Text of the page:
A Mormon family.
From the beginning, the practice was criticized and denounced by other Americans. In 1862, under the Morrill Act, polygamy became a felony, but Smith's successors Brigham Young and John Taylor continued to defend the practice. For decades it stood as the chief obstacle to Utah's admission to the Union as a state. In 1890 a Supreme Court ruling upheld the seizure of Mormon church property for the felony of polygamy.
Mormons had in many ways viewed themselves as separate from American society and had earlier attempted to move outside the boundaries of the United States. The church now had to decide whether to adhere to what Smith had presented as a key tenet of their faith or fully embrace an American citizenship that would not permit this practice. In 1890 Mormon president Wilford Woodruff officially renounced plural marriage, though he never described the shift as being based on a revelation. Utah became a state in 1896.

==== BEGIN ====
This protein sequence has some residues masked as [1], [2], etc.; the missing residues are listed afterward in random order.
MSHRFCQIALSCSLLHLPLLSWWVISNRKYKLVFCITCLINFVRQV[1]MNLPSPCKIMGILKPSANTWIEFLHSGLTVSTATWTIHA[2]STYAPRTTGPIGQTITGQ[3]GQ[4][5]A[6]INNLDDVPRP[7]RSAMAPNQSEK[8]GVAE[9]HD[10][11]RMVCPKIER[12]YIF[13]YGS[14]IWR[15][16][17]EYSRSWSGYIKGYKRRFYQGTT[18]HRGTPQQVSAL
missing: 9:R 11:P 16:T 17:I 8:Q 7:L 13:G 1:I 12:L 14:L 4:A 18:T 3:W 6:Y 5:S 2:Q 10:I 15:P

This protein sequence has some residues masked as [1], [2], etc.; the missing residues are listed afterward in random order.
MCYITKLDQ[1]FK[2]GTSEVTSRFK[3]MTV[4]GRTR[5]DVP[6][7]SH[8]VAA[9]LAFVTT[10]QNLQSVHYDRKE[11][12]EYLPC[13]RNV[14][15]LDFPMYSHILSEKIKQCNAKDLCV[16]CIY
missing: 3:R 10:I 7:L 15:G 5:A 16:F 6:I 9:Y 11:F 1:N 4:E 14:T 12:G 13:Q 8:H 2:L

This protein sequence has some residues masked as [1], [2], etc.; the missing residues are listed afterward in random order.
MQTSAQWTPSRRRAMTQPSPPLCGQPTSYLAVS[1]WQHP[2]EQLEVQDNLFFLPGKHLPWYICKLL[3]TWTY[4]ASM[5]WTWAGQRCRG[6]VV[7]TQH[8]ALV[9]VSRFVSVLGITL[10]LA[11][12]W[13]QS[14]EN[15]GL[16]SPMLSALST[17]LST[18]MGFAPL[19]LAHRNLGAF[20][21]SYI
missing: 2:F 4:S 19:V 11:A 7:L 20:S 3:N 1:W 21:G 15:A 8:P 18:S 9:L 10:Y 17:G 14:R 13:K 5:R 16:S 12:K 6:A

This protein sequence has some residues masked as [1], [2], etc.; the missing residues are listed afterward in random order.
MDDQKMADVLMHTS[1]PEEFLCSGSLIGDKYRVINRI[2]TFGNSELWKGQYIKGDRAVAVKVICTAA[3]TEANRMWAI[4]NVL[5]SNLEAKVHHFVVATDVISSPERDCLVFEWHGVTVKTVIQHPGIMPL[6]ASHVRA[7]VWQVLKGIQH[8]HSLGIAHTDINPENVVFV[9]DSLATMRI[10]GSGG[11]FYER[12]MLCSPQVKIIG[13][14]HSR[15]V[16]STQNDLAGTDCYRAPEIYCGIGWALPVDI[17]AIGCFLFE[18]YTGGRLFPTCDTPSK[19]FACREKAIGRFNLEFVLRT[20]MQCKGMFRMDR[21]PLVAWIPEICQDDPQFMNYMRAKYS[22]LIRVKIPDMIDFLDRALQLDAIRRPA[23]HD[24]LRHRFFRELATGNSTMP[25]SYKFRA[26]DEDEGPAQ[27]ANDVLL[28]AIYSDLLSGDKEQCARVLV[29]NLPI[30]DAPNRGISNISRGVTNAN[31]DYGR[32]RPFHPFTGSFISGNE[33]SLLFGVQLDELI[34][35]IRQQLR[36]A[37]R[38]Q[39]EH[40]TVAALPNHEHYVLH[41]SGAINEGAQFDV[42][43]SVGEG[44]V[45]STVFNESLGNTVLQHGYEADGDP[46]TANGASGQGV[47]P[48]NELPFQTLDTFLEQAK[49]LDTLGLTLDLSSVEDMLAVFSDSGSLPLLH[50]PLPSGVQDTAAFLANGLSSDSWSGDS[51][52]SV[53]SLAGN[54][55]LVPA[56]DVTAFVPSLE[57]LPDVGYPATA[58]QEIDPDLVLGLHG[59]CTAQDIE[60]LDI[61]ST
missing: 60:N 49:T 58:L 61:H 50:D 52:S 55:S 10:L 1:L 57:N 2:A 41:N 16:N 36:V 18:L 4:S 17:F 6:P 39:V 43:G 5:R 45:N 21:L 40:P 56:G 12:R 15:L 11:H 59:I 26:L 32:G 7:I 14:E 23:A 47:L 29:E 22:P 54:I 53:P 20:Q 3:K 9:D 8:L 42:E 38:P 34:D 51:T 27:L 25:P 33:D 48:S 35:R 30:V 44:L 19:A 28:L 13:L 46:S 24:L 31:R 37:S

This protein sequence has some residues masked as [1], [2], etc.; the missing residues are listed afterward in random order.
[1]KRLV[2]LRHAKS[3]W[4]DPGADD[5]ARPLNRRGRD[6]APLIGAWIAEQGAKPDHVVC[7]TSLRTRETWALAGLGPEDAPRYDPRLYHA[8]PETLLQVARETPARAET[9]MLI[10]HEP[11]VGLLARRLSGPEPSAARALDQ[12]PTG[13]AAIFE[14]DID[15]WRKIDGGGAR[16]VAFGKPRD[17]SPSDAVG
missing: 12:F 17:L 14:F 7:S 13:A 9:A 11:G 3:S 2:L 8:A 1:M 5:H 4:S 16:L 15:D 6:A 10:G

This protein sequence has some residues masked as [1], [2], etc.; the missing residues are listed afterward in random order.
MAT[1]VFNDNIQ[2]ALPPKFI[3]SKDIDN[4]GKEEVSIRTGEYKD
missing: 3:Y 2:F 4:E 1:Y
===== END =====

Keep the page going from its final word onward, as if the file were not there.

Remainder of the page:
Today, an estimated thirty to sixty thousand people in Mormon sects continue to practice plural marriage, many insisting that they are following the true Mormon faith, although official church policy is to excommunicate polygamists.
Do you agree with the Mormon Church's 1890 decision to officially abandon plural marriage?